Russia's Vladimir Putin met with China's Xi Jinping, who expressed concerns about Russia's ongoing war with Ukraine, Yahoo Finance's Kevin Cirilli reports.
- Russian President Vladimir Putin met with China's President, Xi Jinping, yesterday in their first in-person meeting since Russia invaded Ukraine, where Putin said China expressed questions and concerns about the invasion. Yahoo Finance contributor Kevin Cirilli joins us now with some analysis. Kevin?
KEVIN CIRILLI: It was remarkable because Russia President Vladimir Putin saying that-- acknowledging for the first time, really, that Xi Jinping has, quote, "questions and concerns about Russia's invasion of the Ukraine." And, of course, this approaches the seven-month anniversary of Russia's invasion of Ukraine. And it comes after a difficult period of the last two weeks for Russia, as Ukraine has really been able to go on offense and really expose Russia's struggling in the region. But Xi Jinping, for his part, also saying that he's urging for Putin to have, quote, "to inject stability," end quote, into the region. This again is really the first time that Xi Jinping has come out and expressed some type of wanting there to be a willingness for peace in the region.
Now, we should also note that Russia and China have really been forging ahead with some type of totalitarianism dance as it would relate to geopolitics. And Beijing has profited from Russia's invasion of the Ukraine. If you look at the Yahoo Finance App, for example, you'll see the data that crude, gas, and coal has surged 17% into Beijing just in the last summer. This, of course, as Europe has added their sanctions. And, obviously, the United States has done so as well.
- And it was really striking, Kevin, to your point here, that the rapprochement or the relationship between the two is maybe not quite as cozy as the outside world had supposed. We knew going into this that Xi was in more the power position, right? But it was interesting to see it played out. I don't think that he said the word "Ukraine" in his statement, right?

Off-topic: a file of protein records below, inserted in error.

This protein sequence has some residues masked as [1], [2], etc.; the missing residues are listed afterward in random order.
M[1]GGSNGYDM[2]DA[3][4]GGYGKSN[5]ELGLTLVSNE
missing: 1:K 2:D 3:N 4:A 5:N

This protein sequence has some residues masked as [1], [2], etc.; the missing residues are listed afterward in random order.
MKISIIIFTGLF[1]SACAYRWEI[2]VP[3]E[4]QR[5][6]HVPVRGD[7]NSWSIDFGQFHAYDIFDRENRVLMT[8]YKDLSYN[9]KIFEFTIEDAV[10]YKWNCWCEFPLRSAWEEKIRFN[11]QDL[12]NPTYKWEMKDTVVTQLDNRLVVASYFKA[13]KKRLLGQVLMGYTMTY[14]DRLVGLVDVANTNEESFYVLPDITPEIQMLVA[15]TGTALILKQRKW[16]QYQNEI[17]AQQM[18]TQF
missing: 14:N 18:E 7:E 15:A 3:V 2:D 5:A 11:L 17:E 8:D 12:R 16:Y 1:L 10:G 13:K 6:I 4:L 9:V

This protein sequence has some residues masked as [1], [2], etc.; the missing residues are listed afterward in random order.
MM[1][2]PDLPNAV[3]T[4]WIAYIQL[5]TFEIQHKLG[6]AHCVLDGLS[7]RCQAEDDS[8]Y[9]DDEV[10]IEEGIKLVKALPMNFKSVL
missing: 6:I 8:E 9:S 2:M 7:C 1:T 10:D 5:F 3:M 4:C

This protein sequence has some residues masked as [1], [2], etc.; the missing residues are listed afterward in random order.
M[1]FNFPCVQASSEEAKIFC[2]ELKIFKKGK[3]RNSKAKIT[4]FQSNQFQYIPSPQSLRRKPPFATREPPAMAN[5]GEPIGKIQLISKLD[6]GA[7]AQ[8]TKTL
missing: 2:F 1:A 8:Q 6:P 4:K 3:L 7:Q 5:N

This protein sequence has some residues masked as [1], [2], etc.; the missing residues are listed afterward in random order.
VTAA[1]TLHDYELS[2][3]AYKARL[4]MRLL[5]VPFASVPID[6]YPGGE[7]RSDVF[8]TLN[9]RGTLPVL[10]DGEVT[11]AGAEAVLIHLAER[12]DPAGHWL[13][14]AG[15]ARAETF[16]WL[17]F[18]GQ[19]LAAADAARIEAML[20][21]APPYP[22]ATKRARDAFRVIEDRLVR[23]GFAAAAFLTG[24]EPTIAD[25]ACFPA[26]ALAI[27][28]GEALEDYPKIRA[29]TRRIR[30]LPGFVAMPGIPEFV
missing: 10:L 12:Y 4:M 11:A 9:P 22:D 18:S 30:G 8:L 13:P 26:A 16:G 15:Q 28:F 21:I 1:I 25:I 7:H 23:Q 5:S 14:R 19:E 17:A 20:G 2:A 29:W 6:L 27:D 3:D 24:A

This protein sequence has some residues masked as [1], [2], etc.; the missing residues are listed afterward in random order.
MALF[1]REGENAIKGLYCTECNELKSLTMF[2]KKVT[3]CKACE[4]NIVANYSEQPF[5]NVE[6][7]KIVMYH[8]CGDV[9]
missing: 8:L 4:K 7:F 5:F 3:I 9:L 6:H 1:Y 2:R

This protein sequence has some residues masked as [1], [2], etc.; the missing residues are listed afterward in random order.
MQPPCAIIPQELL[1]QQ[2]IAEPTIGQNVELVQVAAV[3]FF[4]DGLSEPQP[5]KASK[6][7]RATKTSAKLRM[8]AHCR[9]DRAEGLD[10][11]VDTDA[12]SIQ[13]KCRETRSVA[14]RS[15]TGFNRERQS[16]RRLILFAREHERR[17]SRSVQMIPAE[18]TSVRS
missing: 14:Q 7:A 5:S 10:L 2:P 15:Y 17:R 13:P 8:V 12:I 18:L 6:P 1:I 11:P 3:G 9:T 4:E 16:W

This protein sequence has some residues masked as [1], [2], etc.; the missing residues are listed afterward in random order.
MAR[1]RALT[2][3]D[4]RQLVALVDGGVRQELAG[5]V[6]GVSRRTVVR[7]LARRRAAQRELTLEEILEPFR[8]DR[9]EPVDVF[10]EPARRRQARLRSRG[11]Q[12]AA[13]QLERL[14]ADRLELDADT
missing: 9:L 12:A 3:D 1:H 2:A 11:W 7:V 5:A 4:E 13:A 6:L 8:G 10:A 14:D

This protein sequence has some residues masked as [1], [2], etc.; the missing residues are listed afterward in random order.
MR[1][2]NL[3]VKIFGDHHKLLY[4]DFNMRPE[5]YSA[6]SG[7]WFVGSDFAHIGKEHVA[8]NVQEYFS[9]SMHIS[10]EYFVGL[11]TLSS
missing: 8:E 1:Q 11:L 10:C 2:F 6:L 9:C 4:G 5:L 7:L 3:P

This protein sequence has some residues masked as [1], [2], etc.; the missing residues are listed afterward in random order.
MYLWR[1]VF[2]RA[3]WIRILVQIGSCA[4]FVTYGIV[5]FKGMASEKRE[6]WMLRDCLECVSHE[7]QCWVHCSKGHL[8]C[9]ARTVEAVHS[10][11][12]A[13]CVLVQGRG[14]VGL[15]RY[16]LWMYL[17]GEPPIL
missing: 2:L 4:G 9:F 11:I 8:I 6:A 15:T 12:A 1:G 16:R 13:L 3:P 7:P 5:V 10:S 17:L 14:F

KEVIN CIRILLI: He didn't. He didn't. And that even in itself is a really great point, because there was a tacit acknowledgment that, look, signaling to the world that Xi Jinping is not looking to play a dominant role at all whatsoever in Russia's war with Ukraine. But let's be crystal clear here to that point, because Russia and China have been really forging ahead with trying to be a thorn in the side of the West, because if you look at the Shanghai Cooperation Organization, which is a security apparatus in the Asia region dominated by Russia and China, Tehran, Iran has just announced just in the last couple of days that they're one step closer to joining that arrangement.
And then even beyond that, Russia has cozied up to Iran, as well as to North Korea. They've accepted the sale of drones to facilitate their aggression into the Ukraine. So by the broader view here, Xi Jinping did not come out and forcefully say, he's backing Russia and the war with Ukraine. But it was a measured commentary and perhaps an acknowledgment that Putin miscalculated in terms of how strong the NATO alliance held, how strong the United States and backing Europe has been able to hold, and just how crippling those economic sanctions have been against the Ukraine-- I'm sorry, against Russia as a result of Ukraine.
- Yahoo Finance contributor. Kevin Cirilli, thanks so much. Have a great weekend.